“But how much should we build in to the list price of our home for negotiating purposes?”
Let me show you some REAL real estate statistics for New Milford, CT.
In August of 2012, homes sold, on average, at 95.5% to their LAST LISTED PRICE. You think that’s not bad, right?
However, the real number is arrived at by looking at the ORIGINAL LIST PRICE to sales price percentage. That would be 92.3%
Homes that are overpriced sit on the market longer, become “stale listings” and take price reductions before they sell. Why would you want to do that? Why not price it to sell in the first place?
Buyers actually determine the price of your home these days. We are, after all, in a buyers market. If no more homes come on the market, it will take 11 months for us to sell the current inventory. And these homes will sell for at MOST 92.3% of their original list price.
How does that look? Simple. $400,000 actually sells for $369,200 after sitting on the market. Why set yourself up like that for all the disappointment and heartache? And what if that final amount is less than what you owe on your mortgage? It would really be best to be prepared for that up front, not having the sale halted because you didn’t realize it, or didn’t want to acknowledge that the actual sale price of your home would put you in the short sale category.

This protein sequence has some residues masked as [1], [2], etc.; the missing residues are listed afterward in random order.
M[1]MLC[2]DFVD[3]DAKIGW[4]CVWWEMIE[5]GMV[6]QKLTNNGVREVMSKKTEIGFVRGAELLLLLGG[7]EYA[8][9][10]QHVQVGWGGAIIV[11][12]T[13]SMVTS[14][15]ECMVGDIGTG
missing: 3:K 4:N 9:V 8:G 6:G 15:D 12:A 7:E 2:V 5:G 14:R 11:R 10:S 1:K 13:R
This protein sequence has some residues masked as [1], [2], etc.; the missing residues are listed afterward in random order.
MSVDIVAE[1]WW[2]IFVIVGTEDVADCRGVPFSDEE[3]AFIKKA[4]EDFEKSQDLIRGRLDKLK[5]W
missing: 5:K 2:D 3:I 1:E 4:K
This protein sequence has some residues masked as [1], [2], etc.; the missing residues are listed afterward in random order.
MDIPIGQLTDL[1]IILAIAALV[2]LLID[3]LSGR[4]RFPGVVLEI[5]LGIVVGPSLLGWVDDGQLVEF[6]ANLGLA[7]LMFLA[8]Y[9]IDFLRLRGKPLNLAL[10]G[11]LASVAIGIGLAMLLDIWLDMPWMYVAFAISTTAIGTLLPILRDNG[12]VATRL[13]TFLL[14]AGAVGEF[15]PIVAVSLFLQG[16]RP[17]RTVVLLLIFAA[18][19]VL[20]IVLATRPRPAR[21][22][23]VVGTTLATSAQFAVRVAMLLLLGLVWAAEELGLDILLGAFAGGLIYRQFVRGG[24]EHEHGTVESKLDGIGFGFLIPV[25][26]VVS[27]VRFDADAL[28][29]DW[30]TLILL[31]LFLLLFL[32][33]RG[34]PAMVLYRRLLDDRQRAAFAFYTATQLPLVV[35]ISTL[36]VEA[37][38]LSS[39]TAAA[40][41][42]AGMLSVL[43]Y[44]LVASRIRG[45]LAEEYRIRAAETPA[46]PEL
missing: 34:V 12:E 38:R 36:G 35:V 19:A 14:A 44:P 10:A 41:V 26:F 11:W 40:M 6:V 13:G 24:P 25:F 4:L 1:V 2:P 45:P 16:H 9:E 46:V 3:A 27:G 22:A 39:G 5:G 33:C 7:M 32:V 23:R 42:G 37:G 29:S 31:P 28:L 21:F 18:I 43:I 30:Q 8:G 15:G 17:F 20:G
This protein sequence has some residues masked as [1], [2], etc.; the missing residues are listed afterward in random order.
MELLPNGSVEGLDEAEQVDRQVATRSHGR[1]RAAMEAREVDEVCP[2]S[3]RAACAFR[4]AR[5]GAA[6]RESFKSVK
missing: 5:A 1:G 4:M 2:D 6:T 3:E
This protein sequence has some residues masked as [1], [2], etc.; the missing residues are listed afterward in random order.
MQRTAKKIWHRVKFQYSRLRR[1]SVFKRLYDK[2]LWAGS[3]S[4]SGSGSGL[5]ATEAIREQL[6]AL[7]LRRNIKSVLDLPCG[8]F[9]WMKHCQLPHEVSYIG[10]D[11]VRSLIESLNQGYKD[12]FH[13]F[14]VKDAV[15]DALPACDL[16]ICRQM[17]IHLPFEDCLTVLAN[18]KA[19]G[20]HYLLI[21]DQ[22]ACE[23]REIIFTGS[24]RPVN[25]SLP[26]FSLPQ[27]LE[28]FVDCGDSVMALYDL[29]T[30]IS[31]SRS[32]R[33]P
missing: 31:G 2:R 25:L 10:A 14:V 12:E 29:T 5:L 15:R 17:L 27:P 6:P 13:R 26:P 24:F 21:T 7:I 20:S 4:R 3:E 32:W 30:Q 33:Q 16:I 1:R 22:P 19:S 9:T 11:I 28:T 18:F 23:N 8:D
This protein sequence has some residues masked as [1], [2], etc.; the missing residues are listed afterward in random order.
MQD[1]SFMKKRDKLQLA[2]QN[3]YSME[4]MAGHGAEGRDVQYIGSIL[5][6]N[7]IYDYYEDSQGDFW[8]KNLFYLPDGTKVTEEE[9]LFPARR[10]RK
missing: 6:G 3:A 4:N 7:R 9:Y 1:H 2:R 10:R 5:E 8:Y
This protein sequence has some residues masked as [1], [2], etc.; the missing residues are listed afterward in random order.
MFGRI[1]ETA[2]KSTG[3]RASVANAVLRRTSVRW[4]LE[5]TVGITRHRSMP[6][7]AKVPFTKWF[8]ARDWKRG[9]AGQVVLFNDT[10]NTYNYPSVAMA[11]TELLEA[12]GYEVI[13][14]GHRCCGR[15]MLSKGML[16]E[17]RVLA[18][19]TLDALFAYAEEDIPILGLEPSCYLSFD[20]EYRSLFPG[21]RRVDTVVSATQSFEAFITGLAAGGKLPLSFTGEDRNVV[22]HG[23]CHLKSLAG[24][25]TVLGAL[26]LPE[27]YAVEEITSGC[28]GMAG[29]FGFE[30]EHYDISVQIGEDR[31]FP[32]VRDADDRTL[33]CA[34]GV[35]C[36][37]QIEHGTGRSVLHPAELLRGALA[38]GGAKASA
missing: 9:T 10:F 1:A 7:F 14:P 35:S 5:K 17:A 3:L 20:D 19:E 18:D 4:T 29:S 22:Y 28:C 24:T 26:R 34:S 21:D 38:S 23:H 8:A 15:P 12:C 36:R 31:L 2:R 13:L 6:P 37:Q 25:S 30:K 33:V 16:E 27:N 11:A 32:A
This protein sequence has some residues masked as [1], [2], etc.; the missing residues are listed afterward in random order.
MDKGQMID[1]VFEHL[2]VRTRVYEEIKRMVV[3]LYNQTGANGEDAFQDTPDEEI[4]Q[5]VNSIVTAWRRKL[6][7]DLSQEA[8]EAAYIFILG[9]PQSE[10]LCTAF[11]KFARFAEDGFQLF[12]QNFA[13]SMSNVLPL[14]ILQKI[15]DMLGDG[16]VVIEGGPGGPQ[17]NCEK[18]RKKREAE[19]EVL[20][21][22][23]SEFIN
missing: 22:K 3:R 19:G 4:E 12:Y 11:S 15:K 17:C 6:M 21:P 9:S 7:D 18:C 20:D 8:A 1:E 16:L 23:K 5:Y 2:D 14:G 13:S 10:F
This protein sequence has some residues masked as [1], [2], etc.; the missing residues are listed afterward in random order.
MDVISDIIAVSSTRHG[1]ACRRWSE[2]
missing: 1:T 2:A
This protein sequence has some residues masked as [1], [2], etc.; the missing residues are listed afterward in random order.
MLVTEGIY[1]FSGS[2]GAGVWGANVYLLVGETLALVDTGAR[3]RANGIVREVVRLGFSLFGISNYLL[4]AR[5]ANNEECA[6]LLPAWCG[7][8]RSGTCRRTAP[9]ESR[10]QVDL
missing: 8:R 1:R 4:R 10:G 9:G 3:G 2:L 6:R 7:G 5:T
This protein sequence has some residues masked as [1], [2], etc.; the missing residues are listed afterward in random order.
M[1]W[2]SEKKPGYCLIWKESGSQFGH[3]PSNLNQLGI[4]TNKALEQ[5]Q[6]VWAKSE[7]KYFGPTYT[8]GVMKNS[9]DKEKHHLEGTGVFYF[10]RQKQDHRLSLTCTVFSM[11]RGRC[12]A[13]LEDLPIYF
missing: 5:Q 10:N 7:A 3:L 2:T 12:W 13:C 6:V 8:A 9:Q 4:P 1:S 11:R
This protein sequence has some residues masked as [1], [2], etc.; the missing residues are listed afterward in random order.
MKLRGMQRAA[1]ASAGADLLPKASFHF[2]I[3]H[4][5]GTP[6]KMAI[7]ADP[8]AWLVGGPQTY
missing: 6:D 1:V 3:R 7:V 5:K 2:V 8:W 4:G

By the time you add all your expenses up for the 11 months it may take to sell your home, mortgage, taxes, insurance, perhaps the better idea is to list your home at the price suggested by looking at current comps, both sold and active. Forget about building in room for negotiating purposes! And then there is the hassle of waiting and waiting before someone actually comes to look at your home when it is overpriced, or the disappointment of no offers after showings.
The answer to the question, “how much should we build in to the list price of our home for negotiating purposes”?
NOTHING. List it to sell, not to sit and try to negotiate your hopes away. Get realistic right from the beginning.